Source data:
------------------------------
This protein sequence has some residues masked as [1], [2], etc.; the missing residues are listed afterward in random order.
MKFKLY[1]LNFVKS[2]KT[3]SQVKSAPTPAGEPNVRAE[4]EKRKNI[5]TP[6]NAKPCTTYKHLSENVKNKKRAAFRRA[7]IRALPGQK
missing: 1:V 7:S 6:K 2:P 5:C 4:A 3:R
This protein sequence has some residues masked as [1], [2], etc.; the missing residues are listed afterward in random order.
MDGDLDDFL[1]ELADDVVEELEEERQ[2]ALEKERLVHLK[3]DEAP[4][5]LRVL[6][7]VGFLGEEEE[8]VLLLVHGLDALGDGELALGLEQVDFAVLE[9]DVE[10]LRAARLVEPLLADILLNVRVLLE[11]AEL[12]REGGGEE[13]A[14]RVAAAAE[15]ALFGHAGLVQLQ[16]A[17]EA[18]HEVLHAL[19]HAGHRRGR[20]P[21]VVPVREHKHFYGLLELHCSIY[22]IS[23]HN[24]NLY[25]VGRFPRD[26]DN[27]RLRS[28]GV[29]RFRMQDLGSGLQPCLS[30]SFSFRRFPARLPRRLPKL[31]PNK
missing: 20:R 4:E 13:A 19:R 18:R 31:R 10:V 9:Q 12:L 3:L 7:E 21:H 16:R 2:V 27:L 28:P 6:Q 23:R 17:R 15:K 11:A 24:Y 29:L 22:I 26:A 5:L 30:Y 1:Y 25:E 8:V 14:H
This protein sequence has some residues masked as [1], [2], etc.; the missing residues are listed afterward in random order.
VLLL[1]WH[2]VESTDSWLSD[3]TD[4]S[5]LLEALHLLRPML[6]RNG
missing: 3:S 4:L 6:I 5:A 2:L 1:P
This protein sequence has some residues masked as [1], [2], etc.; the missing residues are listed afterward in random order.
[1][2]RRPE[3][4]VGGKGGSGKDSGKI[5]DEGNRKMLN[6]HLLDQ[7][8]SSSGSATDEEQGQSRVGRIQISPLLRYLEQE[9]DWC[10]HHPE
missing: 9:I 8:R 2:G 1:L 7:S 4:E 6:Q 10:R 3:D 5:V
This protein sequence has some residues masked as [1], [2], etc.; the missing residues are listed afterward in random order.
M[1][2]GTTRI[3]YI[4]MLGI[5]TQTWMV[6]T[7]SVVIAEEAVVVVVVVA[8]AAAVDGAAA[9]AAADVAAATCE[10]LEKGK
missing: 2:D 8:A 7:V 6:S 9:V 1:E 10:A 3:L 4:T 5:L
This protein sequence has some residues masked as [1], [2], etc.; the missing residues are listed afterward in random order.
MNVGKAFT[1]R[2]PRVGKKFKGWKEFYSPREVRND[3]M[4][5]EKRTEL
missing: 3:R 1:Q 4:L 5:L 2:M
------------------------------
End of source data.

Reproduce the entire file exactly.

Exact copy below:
This protein sequence has some residues masked as [1], [2], etc.; the missing residues are listed afterward in random order.
MKFKLY[1]LNFVKS[2]KT[3]SQVKSAPTPAGEPNVRAE[4]EKRKNI[5]TP[6]NAKPCTTYKHLSENVKNKKRAAFRRA[7]IRALPGQK
missing: 1:V 7:S 6:K 2:P 5:C 4:A 3:R
This protein sequence has some residues masked as [1], [2], etc.; the missing residues are listed afterward in random order.
MDGDLDDFL[1]ELADDVVEELEEERQ[2]ALEKERLVHLK[3]DEAP[4][5]LRVL[6][7]VGFLGEEEE[8]VLLLVHGLDALGDGELALGLEQVDFAVLE[9]DVE[10]LRAARLVEPLLADILLNVRVLLE[11]AEL[12]REGGGEE[13]A[14]RVAAAAE[15]ALFGHAGLVQLQ[16]A[17]EA[18]HEVLHAL[19]HAGHRRGR[20]P[21]VVPVREHKHFYGLLELHCSIY[22]IS[23]HN[24]NLY[25]VGRFPRD[26]DN[27]RLRS[28]GV[29]RFRMQDLGSGLQPCLS[30]SFSFRRFPARLPRRLPKL[31]PNK
missing: 20:R 4:E 13:A 19:R 18:R 31:R 10:V 9:Q 12:L 3:L 7:E 21:H 16:R 2:V 27:L 28:P 6:Q 23:R 17:R 15:K 11:A 24:Y 29:L 22:I 26:A 5:L 30:Y 1:Y 25:E 8:V 14:H
This protein sequence has some residues masked as [1], [2], etc.; the missing residues are listed afterward in random order.
VLLL[1]WH[2]VESTDSWLSD[3]TD[4]S[5]LLEALHLLRPML[6]RNG
missing: 3:S 4:L 6:I 5:A 2:L 1:P
This protein sequence has some residues masked as [1], [2], etc.; the missing residues are listed afterward in random order.
[1][2]RRPE[3][4]VGGKGGSGKDSGKI[5]DEGNRKMLN[6]HLLDQ[7][8]SSSGSATDEEQGQSRVGRIQISPLLRYLEQE[9]DWC[10]HHPE
missing: 9:I 8:R 2:G 1:L 7:S 4:E 6:Q 10:R 3:D 5:V
This protein sequence has some residues masked as [1], [2], etc.; the missing residues are listed afterward in random order.
M[1][2]GTTRI[3]YI[4]MLGI[5]TQTWMV[6]T[7]SVVIAEEAVVVVVVVA[8]AAAVDGAAA[9]AAADVAAATCE[10]LEKGK
missing: 2:D 8:A 7:V 6:S 9:V 1:E 10:A 3:L 4:T 5:L
This protein sequence has some residues masked as [1], [2], etc.; the missing residues are listed afterward in random order.
MNVGKAFT[1]R[2]PRVGKKFKGWKEFYSPREVRND[3]M[4][5]EKRTEL
missing: 3:R 1:Q 4:L 5:L 2:M